Farming: Why We Love What We Do

Why do farmers work four hundred hours a month to feed people who think they are trying to kill them?  There is an easy answer to this question, we just simply love what we do.  Farming can be defined as the activity or business of growing crops and raising livestock.  When you lay it out like that it sounds simple, but there is much more to it than feeding a cow and planting a seed into the ground.  Farming has become a very technical and time consuming art with the large advancement in technology in recent years.  Feeding a planet of seven billion plus is not an easy task to say the least.

When the typical person thinks of a farmer they probably picture a rough looking male or female who drives a truck, always hogging up the road in their tractor, and always looks filthy.  Though all of these traits may be true that is not all a farmer is.  From my standpoint being from central Illinois there are only two basic types of farming, that being row crop or livestock.  Row crop farms in Illinois primarily consist of corn and soybeans.   That being said every operation is run differently and managed different, none the less the main goal year after year is to produce the best crop possible at the lowest cost.  Now one who doesn’t know much about farming may think that farmers just put the seed in the ground and harvest it when it’s ready, that is not even close to correct.  Farming is a very sensitive and risk taking profession that most wouldn’t understand unless they grew up around it.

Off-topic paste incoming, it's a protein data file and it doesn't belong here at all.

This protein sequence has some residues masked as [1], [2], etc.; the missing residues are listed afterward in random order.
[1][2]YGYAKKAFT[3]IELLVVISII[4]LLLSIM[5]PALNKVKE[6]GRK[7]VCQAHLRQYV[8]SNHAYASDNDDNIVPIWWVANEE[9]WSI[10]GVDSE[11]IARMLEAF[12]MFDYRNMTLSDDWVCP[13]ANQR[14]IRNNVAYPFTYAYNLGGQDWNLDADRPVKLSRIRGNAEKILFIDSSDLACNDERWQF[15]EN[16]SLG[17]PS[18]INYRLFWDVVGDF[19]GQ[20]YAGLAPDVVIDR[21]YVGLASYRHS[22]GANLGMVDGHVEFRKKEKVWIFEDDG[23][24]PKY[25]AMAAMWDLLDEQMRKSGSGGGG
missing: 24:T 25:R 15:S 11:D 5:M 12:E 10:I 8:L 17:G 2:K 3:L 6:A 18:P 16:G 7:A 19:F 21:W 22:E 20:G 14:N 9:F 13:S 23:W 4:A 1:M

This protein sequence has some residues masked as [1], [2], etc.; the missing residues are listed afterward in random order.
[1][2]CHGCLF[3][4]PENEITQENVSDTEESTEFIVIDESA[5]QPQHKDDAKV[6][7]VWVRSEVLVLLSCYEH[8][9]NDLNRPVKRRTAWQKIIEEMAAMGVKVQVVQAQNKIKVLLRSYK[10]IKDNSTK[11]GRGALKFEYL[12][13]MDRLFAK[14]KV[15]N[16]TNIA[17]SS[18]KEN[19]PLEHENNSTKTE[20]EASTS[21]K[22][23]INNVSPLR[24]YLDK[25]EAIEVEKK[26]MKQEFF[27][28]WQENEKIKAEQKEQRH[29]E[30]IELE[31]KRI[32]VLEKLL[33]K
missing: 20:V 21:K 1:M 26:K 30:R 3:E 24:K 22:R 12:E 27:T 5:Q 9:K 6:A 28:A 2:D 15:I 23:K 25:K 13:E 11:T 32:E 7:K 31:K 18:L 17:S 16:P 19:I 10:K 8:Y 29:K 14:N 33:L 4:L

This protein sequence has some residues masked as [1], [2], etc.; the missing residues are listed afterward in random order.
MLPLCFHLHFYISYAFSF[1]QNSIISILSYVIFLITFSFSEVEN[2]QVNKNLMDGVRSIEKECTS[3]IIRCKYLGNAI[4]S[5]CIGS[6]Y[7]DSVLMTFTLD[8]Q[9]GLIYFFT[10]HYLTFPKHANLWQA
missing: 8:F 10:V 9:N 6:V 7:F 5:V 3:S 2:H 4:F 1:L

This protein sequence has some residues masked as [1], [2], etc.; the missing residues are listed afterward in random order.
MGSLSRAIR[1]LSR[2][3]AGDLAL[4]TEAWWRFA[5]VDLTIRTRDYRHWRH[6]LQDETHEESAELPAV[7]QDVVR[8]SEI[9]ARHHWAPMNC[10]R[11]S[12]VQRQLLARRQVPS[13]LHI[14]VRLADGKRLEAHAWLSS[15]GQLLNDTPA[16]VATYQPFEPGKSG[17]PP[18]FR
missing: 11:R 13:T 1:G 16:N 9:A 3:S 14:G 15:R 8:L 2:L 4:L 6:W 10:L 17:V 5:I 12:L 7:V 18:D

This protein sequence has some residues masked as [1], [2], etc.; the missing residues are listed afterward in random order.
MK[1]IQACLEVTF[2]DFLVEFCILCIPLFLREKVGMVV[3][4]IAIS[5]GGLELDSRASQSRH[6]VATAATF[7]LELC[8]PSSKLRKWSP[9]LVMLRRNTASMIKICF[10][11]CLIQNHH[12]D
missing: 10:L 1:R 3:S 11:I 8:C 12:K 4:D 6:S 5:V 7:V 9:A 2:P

Row crop farming starts first with the seed.  Farmer book their seed orders usually around July/August to plant sometime in May/April.  That doesn’t sound so hard right?  Not until you’re the one in bank every year taking out a loan anywhere between $50,000-$750,000 risking it all for a tiny piece of seed.  After the seed is planted or even before there are stressful decisions to be made about fertilizer rates or preplant spraying.  Once the seed has emerged farmers basically only have the responsibility of managing pest control through spraying on their own or crop dusting with an airplane.  But without proper weather conditions during the growing season anything could happen come harvest time.  Some farmers ground may be ruined from flooding or hail, but the next morning they still get up and work because they love what they do.  Other farmer’s may be blessed and have no damage come harvest and that’s what it is all about.  Taking the risk pouring all of your money into one basket to be rewarded after all the hard work and long hours put in over the course from March to October, that’s why we love what we do.